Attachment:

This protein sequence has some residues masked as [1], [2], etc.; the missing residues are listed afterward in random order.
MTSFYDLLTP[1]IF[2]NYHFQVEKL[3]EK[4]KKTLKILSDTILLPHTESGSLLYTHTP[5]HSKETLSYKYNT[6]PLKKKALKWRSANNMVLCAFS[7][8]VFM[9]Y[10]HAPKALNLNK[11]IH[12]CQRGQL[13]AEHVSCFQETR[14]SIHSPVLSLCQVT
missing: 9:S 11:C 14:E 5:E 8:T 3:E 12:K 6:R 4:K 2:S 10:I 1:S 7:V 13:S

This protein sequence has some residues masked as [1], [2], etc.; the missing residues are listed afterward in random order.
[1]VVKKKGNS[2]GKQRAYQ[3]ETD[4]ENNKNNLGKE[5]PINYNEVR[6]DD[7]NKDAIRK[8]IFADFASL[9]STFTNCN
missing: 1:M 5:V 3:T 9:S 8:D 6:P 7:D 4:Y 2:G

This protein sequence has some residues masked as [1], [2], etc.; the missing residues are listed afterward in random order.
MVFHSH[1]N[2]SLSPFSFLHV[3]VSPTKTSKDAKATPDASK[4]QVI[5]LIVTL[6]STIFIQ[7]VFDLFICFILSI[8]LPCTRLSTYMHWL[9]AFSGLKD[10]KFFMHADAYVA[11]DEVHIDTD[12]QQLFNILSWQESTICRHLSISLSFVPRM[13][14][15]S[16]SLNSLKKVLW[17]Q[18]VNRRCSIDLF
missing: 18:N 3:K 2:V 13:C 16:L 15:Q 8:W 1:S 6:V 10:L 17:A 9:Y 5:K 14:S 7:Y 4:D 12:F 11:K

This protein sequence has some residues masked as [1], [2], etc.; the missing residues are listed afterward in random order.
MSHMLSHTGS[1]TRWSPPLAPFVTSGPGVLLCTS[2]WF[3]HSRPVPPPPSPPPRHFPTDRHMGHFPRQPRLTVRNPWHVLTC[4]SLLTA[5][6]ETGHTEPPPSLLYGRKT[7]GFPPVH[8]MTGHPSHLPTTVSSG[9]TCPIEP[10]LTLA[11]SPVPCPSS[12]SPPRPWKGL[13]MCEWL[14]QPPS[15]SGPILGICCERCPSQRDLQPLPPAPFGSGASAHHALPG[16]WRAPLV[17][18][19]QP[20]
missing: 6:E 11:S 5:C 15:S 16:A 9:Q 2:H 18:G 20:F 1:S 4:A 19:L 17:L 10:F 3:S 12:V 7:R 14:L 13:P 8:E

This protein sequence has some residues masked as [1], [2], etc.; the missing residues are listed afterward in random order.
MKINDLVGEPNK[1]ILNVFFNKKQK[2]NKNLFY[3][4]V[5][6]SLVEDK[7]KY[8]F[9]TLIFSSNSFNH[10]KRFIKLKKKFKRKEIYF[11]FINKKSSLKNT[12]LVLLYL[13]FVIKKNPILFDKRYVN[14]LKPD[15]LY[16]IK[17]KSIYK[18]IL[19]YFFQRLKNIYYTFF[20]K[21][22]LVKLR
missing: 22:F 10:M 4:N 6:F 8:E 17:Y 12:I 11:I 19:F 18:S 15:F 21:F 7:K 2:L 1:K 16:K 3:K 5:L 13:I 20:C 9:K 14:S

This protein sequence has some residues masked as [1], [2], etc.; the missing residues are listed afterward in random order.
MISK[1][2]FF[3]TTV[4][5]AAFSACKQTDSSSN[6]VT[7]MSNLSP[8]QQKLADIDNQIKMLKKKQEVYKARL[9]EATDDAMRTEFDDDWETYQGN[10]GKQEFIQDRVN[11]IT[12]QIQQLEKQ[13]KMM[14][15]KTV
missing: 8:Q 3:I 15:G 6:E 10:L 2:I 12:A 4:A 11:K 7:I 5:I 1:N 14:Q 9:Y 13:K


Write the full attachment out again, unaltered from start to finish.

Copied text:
This protein sequence has some residues masked as [1], [2], etc.; the missing residues are listed afterward in random order.
MTSFYDLLTP[1]IF[2]NYHFQVEKL[3]EK[4]KKTLKILSDTILLPHTESGSLLYTHTP[5]HSKETLSYKYNT[6]PLKKKALKWRSANNMVLCAFS[7][8]VFM[9]Y[10]HAPKALNLNK[11]IH[12]CQRGQL[13]AEHVSCFQETR[14]SIHSPVLSLCQVT
missing: 9:S 11:C 14:E 5:E 8:T 3:E 12:K 6:R 4:K 2:S 10:I 1:S 7:V 13:S

This protein sequence has some residues masked as [1], [2], etc.; the missing residues are listed afterward in random order.
[1]VVKKKGNS[2]GKQRAYQ[3]ETD[4]ENNKNNLGKE[5]PINYNEVR[6]DD[7]NKDAIRK[8]IFADFASL[9]STFTNCN
missing: 1:M 5:V 3:T 9:S 8:D 6:P 7:D 4:Y 2:G

This protein sequence has some residues masked as [1], [2], etc.; the missing residues are listed afterward in random order.
MVFHSH[1]N[2]SLSPFSFLHV[3]VSPTKTSKDAKATPDASK[4]QVI[5]LIVTL[6]STIFIQ[7]VFDLFICFILSI[8]LPCTRLSTYMHWL[9]AFSGLKD[10]KFFMHADAYVA[11]DEVHIDTD[12]QQLFNILSWQESTICRHLSISLSFVPRM[13][14][15]S[16]SLNSLKKVLW[17]Q[18]VNRRCSIDLF
missing: 18:N 3:K 2:V 13:C 16:L 15:Q 8:W 1:S 6:V 10:L 17:A 9:Y 5:K 14:S 7:Y 4:D 12:F 11:K

This protein sequence has some residues masked as [1], [2], etc.; the missing residues are listed afterward in random order.
MSHMLSHTGS[1]TRWSPPLAPFVTSGPGVLLCTS[2]WF[3]HSRPVPPPPSPPPRHFPTDRHMGHFPRQPRLTVRNPWHVLTC[4]SLLTA[5][6]ETGHTEPPPSLLYGRKT[7]GFPPVH[8]MTGHPSHLPTTVSSG[9]TCPIEP[10]LTLA[11]SPVPCPSS[12]SPPRPWKGL[13]MCEWL[14]QPPS[15]SGPILGICCERCPSQRDLQPLPPAPFGSGASAHHALPG[16]WRAPLV[17][18][19]QP[20]
missing: 6:E 11:S 5:C 15:S 16:A 9:Q 2:H 18:G 20:F 1:S 4:A 19:L 17:L 10:F 3:S 12:V 7:R 14:L 13:P 8:E

This protein sequence has some residues masked as [1], [2], etc.; the missing residues are listed afterward in random order.
MKINDLVGEPNK[1]ILNVFFNKKQK[2]NKNLFY[3][4]V[5][6]SLVEDK[7]KY[8]F[9]TLIFSSNSFNH[10]KRFIKLKKKFKRKEIYF[11]FINKKSSLKNT[12]LVLLYL[13]FVIKKNPILFDKRYVN[14]LKPD[15]LY[16]IK[17]KSIYK[18]IL[19]YFFQRLKNIYYTFF[20]K[21][22]LVKLR
missing: 22:F 10:M 4:N 6:F 8:E 17:Y 12:I 11:I 19:F 18:S 15:F 21:F 7:K 2:L 1:K 16:K 3:K 5:L 13:I 20:C 9:K 14:S

This protein sequence has some residues masked as [1], [2], etc.; the missing residues are listed afterward in random order.
MISK[1][2]FF[3]TTV[4][5]AAFSACKQTDSSSN[6]VT[7]MSNLSP[8]QQKLADIDNQIKMLKKKQEVYKARL[9]EATDDAMRTEFDDDWETYQGN[10]GKQEFIQDRVN[11]IT[12]QIQQLEKQ[13]KMM[14][15]KTV
missing: 8:Q 3:I 15:G 6:E 10:L 2:I 12:A 4:A 11:K 7:I 5:I 1:N 14:Q 9:Y 13:K